BA.2.86 comes from the BA.2 lineage and is a subvariant of Omicron, which dominated COVID-19 cases two years ago and has mutated into different subvariants. It features more than 30 mutations compared to the XBB.1.5 Omicron subvariant, which was the dominant strain for most of 2023. And there is only one change between JN.1 and BA.2.86 in the spike protein, says the CDC.

At this time, the expected public health risk of JN.1 and BA.2.86 variants, according to the CDC, remains low for severe illness compared with other variants. But this winter and holiday season, there are more opportunities for the virus to spread as it has during the last couple of years.  The CDC will continue to track the JN.1 subvariant.

While JN.1 is reportedly more transmissible than other circulating variants, it is unlikely that this subvariant will reach levels of the first COVID-19 outbreak in spring 2020 or that of the Omicron variant. At this article’s deadline, the HV.1 subvariant is still the dominant strain the U.S., accounting for 21.4% of cases. After HV.1, the next most common COVID-19 variant is JN.1, which made up about 21% of cases followed by EG.5 with 8.8%.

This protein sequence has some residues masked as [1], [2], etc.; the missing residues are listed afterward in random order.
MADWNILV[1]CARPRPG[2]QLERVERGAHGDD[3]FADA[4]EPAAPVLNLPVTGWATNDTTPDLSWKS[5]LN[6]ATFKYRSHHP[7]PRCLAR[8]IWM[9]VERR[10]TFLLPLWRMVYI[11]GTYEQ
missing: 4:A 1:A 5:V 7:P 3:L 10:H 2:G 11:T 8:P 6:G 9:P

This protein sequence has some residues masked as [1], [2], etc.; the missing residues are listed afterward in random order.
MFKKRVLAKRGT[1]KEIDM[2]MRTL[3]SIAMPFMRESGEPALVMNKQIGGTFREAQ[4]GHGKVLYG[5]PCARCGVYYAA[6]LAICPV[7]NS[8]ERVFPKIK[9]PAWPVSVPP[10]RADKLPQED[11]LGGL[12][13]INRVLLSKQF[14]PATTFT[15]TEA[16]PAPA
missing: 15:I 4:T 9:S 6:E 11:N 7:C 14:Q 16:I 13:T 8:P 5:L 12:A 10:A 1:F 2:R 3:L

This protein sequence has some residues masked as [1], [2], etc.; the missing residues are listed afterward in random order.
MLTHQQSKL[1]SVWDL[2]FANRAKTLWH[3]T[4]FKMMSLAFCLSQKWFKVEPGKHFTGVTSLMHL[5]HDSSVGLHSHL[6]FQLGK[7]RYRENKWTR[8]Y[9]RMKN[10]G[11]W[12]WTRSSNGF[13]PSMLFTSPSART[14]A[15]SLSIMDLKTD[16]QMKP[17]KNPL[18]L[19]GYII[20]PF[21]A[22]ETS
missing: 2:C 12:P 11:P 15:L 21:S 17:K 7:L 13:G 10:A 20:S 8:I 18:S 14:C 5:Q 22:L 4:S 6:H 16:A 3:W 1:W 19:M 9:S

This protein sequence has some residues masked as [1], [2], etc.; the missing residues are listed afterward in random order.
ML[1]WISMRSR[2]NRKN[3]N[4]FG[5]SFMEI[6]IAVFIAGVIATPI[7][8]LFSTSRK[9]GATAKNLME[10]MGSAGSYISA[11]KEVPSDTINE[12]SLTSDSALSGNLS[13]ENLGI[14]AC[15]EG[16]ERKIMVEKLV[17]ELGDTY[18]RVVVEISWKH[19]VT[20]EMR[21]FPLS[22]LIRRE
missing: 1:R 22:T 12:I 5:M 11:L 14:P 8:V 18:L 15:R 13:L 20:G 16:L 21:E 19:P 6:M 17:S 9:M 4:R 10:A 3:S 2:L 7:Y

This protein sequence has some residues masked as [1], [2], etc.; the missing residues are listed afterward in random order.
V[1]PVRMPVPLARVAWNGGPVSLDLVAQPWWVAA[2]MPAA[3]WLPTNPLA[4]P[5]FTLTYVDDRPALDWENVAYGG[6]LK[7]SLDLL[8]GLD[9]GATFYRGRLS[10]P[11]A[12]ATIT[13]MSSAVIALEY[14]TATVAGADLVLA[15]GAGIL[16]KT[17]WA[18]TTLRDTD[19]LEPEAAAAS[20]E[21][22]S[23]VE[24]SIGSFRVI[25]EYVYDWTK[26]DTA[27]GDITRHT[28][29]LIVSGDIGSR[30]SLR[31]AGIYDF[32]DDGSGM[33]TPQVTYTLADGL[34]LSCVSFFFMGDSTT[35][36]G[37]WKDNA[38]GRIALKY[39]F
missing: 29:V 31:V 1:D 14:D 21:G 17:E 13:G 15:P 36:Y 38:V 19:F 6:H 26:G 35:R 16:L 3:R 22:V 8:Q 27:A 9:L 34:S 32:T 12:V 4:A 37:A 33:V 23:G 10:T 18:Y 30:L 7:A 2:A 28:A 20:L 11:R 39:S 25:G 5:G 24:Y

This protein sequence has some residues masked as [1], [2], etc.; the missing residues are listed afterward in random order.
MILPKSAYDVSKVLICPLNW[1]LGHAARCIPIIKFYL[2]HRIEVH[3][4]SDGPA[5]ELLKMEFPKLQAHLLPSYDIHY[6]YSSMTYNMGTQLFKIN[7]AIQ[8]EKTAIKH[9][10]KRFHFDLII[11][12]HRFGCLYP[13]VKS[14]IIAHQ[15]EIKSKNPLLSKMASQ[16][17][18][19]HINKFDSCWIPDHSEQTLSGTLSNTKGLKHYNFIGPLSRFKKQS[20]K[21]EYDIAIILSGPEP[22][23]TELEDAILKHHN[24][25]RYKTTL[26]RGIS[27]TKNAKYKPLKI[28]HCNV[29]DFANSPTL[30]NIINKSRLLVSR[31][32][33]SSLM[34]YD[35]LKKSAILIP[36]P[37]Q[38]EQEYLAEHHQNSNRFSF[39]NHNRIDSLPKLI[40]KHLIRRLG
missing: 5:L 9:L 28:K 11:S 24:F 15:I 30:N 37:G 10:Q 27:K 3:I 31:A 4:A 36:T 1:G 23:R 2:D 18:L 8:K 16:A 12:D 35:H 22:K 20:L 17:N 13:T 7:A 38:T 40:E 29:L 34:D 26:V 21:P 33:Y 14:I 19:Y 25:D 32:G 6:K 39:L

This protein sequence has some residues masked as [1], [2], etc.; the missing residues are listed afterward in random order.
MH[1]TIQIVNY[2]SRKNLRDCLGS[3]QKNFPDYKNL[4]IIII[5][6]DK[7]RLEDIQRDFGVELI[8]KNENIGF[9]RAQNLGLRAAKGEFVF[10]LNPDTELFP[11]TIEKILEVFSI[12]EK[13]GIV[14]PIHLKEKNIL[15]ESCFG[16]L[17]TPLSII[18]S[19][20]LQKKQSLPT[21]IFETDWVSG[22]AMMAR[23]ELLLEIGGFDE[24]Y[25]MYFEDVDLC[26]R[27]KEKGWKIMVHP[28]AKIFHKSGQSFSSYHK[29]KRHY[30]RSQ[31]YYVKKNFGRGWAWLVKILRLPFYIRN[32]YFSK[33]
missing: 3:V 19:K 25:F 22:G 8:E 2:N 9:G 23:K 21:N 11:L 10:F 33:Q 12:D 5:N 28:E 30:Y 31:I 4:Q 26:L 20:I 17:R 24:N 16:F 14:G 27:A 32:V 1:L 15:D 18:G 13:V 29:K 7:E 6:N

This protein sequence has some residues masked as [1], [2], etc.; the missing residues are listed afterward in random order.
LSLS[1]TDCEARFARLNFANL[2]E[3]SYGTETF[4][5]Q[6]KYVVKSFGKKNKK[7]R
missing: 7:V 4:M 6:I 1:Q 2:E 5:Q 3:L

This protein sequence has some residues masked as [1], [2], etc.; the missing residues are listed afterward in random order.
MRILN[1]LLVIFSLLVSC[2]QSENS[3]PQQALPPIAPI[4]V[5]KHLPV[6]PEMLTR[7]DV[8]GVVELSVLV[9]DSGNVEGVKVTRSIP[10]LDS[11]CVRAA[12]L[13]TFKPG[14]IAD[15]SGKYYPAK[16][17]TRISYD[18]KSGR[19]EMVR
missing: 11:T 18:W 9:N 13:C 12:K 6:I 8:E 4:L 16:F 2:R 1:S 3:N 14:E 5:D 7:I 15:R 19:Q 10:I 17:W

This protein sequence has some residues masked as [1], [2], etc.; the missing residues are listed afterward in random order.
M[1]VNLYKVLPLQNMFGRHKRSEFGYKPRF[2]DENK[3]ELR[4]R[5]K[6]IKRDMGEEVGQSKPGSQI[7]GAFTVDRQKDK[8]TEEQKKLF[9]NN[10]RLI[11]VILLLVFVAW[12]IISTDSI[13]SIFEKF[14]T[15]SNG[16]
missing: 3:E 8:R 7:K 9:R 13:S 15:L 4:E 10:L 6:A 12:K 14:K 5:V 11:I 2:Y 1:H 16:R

The proportion of cases caused by JN.1 is going up, but it does not appear to be driving increases in hospitalizations. Yet BA.2.86, a close relative to JN.1, set off alarms when it first emerged  due to its high number of mutations, which experts feared may make it  more capable of bypassing existing immunity from COVID-19 vaccines or prior infection.

Due to the rapid growth of JN.1 compared with other variants, it does raise the question of whether it may drive an increase in infections. But there is no evidence that it causes more severe illness.